Business improvement district passes first round of voting

BEYOND THE BID: In addition to voting on a business improvement district, Asheville City Council also heard from the public on a variety of topics, including the future of the Malvern Hills pool. Pictured here is Brooke Heaton. Screenshot courtesy of the City of Asheville

Despite some concerns from the public, a proposed downtown business improvement district passed the first of two rounds in a 5-1 Asheville City Council vote. Council member Kim Roney opposed the proposal; Council member Sheneika Smith was absent. The vote defined the boundaries of the district and set a tax rate, but a second vote is required to establish the BID. 

“I do believe that downtown should have a BID,” said Council member Sage Turner. “But it is how it is managed and by whom that I have concerns lingering.” 

Some community members are also uneasy about the proposed BID. Six people spoke against the proposal during public comment, including Hannah Gibbons who presented a petition with over 900 signatures opposing the BID. The online petition was created after a public hearing in April

“The BID perpetuates valuing commercial land owners and the rich over the majority of Asheville constituents,” said downtown artist Rachel Stark. “It is by and for the elites, governed by an unelected board.” 

Council member Maggie Ullman recommended creating a resolution before the second vote on Tuesday, June 11, to provide more detailed direction on the operation of the BID. The resolution, which would be voted on at the same time as the final vote to approve the BID, would not be legally binding and is not required for BID approval. Council members described the resolution as a self-imposed set of written guidelines that would be included in the request for proposals used to hire an operator for the BID.

Suggestions for the resolution floated during the meeting include requiring a balance of renters and property owners on the 15-member board that would govern the BID, reserving one seat on that board for someone from the city’s Continuum of Care program, an open application process for board members and specific training requirements for downtown safety and hospitality ambassadors

“We do need to give some direction to staff about what to include in an RFP,” said Mayor Esther Manheimer. “And since we sometimes have a difference of opinion amongst ourselves, a resolution is a nice clear way for us to communicate to staff what we would like to see included.”

In opposing the BID, Roney said it was not the right tool to address the safety and cleanliness of downtown. She said resources that would be used to create a BID and hire a contractor to manage it would be better used funding programs that address the root causes of behavioral health, substance abuse and homelessness. 

The solution to improve safety downtown, said Roney, would be to expand community paramedicine with behavioral health and peer support specialists. To improve downtown cleanliness she suggested living wages for city workers and sanitation staff.

“I share the concern of needing to be approaching root cause solutions, and we are,” responded Ullman. “We’re doing a lot of work to address this, and I think that a BID can address other goals at the same time that go above and beyond public safety.”

GO bonds could save Malvern Hills Pool

During a presentation of the 2024-25 budget, Council members supported the use of funds from a general obligation bond to rebuild the Malvern Hills pool.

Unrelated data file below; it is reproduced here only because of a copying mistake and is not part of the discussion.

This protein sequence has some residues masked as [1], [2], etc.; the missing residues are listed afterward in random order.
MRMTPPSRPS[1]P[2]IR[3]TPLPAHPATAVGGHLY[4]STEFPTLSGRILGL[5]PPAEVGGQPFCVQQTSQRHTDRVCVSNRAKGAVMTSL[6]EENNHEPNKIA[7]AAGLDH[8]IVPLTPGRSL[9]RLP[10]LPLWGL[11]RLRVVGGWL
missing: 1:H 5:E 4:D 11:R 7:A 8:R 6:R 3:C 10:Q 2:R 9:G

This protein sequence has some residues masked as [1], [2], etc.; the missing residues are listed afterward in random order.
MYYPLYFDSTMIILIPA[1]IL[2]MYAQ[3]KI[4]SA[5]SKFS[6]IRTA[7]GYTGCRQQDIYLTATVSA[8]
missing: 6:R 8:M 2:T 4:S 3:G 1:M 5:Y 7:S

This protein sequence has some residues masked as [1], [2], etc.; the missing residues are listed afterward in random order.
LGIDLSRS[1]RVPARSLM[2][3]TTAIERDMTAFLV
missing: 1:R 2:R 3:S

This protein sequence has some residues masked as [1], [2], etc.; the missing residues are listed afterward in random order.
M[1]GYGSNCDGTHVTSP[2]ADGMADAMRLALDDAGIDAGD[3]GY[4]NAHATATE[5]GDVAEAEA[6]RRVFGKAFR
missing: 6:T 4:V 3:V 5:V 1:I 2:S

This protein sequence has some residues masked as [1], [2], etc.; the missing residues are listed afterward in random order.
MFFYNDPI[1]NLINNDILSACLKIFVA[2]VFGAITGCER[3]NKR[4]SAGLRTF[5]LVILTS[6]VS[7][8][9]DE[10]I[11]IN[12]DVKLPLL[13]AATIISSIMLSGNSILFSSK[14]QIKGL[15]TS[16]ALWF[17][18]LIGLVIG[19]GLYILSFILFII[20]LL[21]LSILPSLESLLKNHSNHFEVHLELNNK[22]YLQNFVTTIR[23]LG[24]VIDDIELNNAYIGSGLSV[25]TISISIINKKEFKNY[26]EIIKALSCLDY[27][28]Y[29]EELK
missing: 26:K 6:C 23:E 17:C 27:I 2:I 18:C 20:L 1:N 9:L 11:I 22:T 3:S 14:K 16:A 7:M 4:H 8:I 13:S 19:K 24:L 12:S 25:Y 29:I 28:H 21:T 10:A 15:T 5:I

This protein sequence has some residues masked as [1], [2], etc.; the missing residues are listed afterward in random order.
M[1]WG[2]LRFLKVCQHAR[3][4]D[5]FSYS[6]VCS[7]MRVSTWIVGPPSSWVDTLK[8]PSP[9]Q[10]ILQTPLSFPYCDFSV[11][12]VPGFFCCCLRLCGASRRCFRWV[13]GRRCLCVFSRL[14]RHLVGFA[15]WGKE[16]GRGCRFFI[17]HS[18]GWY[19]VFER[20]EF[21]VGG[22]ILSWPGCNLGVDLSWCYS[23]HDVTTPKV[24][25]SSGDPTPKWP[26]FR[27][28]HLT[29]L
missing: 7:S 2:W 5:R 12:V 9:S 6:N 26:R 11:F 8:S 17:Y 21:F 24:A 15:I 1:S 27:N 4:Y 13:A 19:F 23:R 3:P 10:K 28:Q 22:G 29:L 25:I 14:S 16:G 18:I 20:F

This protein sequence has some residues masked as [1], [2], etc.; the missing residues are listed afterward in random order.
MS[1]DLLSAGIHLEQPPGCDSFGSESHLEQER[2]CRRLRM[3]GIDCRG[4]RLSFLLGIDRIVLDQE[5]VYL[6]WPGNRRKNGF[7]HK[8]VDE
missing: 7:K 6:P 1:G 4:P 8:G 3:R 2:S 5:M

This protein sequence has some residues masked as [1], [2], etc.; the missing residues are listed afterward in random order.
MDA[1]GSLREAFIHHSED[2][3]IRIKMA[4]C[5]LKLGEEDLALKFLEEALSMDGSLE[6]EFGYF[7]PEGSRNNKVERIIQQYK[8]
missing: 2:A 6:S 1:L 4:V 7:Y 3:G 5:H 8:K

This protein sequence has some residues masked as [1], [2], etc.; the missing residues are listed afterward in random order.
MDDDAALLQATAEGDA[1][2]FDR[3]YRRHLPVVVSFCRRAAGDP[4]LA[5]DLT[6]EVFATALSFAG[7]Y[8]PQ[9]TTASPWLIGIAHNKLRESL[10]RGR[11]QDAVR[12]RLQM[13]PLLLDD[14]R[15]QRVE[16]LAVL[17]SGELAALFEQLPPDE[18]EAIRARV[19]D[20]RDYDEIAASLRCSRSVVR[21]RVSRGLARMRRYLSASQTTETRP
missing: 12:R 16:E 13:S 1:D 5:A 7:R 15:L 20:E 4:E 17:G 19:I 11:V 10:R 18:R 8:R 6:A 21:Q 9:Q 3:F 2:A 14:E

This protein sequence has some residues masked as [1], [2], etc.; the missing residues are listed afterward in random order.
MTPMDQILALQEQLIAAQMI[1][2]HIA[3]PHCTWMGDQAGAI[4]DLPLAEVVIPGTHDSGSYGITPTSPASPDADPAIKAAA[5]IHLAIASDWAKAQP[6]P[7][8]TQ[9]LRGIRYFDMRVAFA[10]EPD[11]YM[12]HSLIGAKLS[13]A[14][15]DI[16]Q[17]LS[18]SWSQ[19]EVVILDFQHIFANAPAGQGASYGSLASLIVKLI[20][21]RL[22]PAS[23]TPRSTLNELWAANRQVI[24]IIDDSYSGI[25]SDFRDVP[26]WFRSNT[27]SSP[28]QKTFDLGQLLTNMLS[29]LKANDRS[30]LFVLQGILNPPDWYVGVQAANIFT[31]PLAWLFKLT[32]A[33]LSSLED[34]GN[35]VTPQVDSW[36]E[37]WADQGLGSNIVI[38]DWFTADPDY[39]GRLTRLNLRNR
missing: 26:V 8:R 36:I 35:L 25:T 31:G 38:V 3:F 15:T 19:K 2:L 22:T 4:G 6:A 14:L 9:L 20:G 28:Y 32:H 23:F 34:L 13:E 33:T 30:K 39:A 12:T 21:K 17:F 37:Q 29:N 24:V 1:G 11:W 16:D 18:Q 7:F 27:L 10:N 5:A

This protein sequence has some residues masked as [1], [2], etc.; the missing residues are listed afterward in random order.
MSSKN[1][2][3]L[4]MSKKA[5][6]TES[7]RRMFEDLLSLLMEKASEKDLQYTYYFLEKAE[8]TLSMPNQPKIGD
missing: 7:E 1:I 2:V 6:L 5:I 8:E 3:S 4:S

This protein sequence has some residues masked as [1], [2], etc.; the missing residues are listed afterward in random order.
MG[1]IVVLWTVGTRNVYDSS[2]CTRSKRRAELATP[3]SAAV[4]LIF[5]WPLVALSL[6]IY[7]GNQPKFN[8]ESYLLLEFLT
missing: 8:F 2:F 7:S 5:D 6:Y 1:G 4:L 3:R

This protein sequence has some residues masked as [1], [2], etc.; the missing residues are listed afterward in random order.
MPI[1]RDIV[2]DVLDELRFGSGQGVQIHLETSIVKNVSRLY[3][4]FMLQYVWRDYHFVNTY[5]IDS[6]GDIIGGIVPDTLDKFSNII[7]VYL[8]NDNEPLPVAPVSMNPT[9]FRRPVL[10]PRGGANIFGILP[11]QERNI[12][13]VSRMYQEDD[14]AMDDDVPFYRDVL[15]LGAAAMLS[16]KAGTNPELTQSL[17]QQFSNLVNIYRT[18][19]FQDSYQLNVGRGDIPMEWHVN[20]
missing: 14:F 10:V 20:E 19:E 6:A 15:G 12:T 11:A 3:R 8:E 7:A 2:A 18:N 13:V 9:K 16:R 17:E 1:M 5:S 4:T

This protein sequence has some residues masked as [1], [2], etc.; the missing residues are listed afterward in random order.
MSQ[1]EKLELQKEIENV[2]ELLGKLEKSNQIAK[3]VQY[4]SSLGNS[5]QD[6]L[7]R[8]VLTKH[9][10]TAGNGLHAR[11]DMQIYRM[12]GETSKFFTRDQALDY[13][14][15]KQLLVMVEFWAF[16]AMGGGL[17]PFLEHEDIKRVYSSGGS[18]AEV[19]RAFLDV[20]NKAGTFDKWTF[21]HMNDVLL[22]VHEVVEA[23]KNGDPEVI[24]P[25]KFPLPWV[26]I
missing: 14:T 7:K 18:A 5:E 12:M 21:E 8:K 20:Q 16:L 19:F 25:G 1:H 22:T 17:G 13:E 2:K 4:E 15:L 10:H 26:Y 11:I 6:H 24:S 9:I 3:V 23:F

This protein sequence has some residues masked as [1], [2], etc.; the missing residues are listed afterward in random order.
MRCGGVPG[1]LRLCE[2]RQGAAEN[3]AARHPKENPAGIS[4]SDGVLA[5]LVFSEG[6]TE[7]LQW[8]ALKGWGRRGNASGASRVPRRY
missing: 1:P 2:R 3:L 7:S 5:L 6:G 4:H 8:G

In February, the city announced that the pool would not reopen due to needed repairs that would likely uncover additional problems. Neighbors organized to advocate for the city to rebuild the pool.

At the May 14 meeting, a group attended wearing blue T-shirts in support of rebuilding the Malvern Hills pool. Turner sought support for a proposal to increase the bond amount by $3 million for the pool’s repairs. 

Manheimer and Council member Antanette Mosley suggested reallocating some bond funds from housing to Asheville Parks & Recreation to cover the cost of the Malvern Hills pool rather than increasing the bond amount. The current bond proposal divides the money among housing, transportation, Parks & Recreation and public safety. 

“We struggled to spend all of our housing money because cities leveraging funds for affordable housing is very challenging,” said Manheimer. “I would be interested in putting more into Parks & Rec and more into safety, [and] less into housing where we don’t seem to be able to make as big a difference.” 

Mosley added that the city already has a steady allocation of money flowing into the Housing Trust Fund every year.

The first of two $75 million bond referendums will be on the ballot in November after a series of three Council votes over the next two months. An additional $3 million to the bond amount would raise the estimated property tax increase from 2.4 cents to 2.5 cents.  

Facing a sales tax shortfall, Council opted to use some of the city’s general fund balance to cover payroll this year instead of increasing the property tax rate, a decision that Council members have noted is unsustainable

“We will have to raise property taxes next year,” Manheimer said.

The bonds would be part of that increase because they are funded by property taxes.

Between the bond increase, an increase to cover the use of savings this year and a potential increase at the county level, Manheimer estimated that individuals could see their property taxes increase by as much as 10% in the next budget cycle. 

An itemized project list is not required for the ballot referendum, but the bond notice does need to include a general breakdown of how the funds will be used before a vote. Council plans to discuss the proposal more in depth at the next meeting on Tuesday, May 28.



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